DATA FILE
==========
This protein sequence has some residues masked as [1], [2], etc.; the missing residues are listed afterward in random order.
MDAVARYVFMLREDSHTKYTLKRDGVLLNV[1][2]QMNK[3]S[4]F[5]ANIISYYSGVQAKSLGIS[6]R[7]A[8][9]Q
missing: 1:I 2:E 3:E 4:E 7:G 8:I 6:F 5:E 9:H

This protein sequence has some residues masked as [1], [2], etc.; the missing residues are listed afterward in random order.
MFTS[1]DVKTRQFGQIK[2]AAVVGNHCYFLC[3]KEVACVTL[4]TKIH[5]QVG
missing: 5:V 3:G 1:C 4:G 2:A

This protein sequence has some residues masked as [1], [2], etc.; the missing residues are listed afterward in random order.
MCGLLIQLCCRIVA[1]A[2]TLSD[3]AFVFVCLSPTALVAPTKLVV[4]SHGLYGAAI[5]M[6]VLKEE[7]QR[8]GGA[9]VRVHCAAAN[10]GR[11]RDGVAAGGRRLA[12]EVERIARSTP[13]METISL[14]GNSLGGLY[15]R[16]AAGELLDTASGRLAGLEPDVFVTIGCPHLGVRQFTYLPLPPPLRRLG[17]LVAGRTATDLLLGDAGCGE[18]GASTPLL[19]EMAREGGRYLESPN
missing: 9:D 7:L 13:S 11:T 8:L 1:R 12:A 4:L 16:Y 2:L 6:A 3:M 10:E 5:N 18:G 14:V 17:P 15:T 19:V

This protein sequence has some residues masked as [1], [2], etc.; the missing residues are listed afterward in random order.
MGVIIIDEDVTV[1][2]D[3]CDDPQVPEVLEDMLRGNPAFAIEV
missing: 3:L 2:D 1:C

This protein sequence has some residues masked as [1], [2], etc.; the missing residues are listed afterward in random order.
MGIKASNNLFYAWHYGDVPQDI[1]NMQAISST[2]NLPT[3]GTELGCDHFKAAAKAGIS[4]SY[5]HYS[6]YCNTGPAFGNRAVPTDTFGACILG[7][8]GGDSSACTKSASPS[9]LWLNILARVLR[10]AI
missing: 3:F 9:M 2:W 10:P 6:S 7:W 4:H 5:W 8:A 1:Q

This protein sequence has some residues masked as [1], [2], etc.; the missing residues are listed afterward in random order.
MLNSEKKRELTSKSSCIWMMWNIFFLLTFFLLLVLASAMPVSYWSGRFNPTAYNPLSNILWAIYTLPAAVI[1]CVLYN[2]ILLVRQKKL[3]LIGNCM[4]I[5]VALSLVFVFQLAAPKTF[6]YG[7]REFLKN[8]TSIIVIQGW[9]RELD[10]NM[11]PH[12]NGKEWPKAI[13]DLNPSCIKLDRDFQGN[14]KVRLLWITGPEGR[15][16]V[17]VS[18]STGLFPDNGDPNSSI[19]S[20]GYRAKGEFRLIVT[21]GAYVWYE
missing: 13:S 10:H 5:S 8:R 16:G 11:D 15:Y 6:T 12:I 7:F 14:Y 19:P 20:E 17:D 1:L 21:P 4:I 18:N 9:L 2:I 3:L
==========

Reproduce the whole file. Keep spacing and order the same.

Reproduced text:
This protein sequence has some residues masked as [1], [2], etc.; the missing residues are listed afterward in random order.
MDAVARYVFMLREDSHTKYTLKRDGVLLNV[1][2]QMNK[3]S[4]F[5]ANIISYYSGVQAKSLGIS[6]R[7]A[8][9]Q
missing: 1:I 2:E 3:E 4:E 7:G 8:I 6:F 5:E 9:H

This protein sequence has some residues masked as [1], [2], etc.; the missing residues are listed afterward in random order.
MFTS[1]DVKTRQFGQIK[2]AAVVGNHCYFLC[3]KEVACVTL[4]TKIH[5]QVG
missing: 5:V 3:G 1:C 4:G 2:A

This protein sequence has some residues masked as [1], [2], etc.; the missing residues are listed afterward in random order.
MCGLLIQLCCRIVA[1]A[2]TLSD[3]AFVFVCLSPTALVAPTKLVV[4]SHGLYGAAI[5]M[6]VLKEE[7]QR[8]GGA[9]VRVHCAAAN[10]GR[11]RDGVAAGGRRLA[12]EVERIARSTP[13]METISL[14]GNSLGGLY[15]R[16]AAGELLDTASGRLAGLEPDVFVTIGCPHLGVRQFTYLPLPPPLRRLG[17]LVAGRTATDLLLGDAGCGE[18]GASTPLL[19]EMAREGGRYLESPN
missing: 9:D 7:L 13:S 11:T 8:L 1:R 12:A 4:L 16:Y 2:L 6:A 3:M 10:E 5:N 18:G 14:V 17:P 15:T 19:V

This protein sequence has some residues masked as [1], [2], etc.; the missing residues are listed afterward in random order.
MGVIIIDEDVTV[1][2]D[3]CDDPQVPEVLEDMLRGNPAFAIEV
missing: 3:L 2:D 1:C

This protein sequence has some residues masked as [1], [2], etc.; the missing residues are listed afterward in random order.
MGIKASNNLFYAWHYGDVPQDI[1]NMQAISST[2]NLPT[3]GTELGCDHFKAAAKAGIS[4]SY[5]HYS[6]YCNTGPAFGNRAVPTDTFGACILG[7][8]GGDSSACTKSASPS[9]LWLNILARVLR[10]AI
missing: 3:F 9:M 2:W 10:P 6:S 7:W 4:H 5:W 8:A 1:Q

This protein sequence has some residues masked as [1], [2], etc.; the missing residues are listed afterward in random order.
MLNSEKKRELTSKSSCIWMMWNIFFLLTFFLLLVLASAMPVSYWSGRFNPTAYNPLSNILWAIYTLPAAVI[1]CVLYN[2]ILLVRQKKL[3]LIGNCM[4]I[5]VALSLVFVFQLAAPKTF[6]YG[7]REFLKN[8]TSIIVIQGW[9]RELD[10]NM[11]PH[12]NGKEWPKAI[13]DLNPSCIKLDRDFQGN[14]KVRLLWITGPEGR[15][16]V[17]VS[18]STGLFPDNGDPNSSI[19]S[20]GYRAKGEFRLIVT[21]GAYVWYE
missing: 13:S 10:H 5:S 8:R 16:G 11:D 15:Y 6:T 12:I 7:F 14:Y 19:P 20:E 17:D 1:L 21:P 4:I 18:N 9:L 2:I 3:L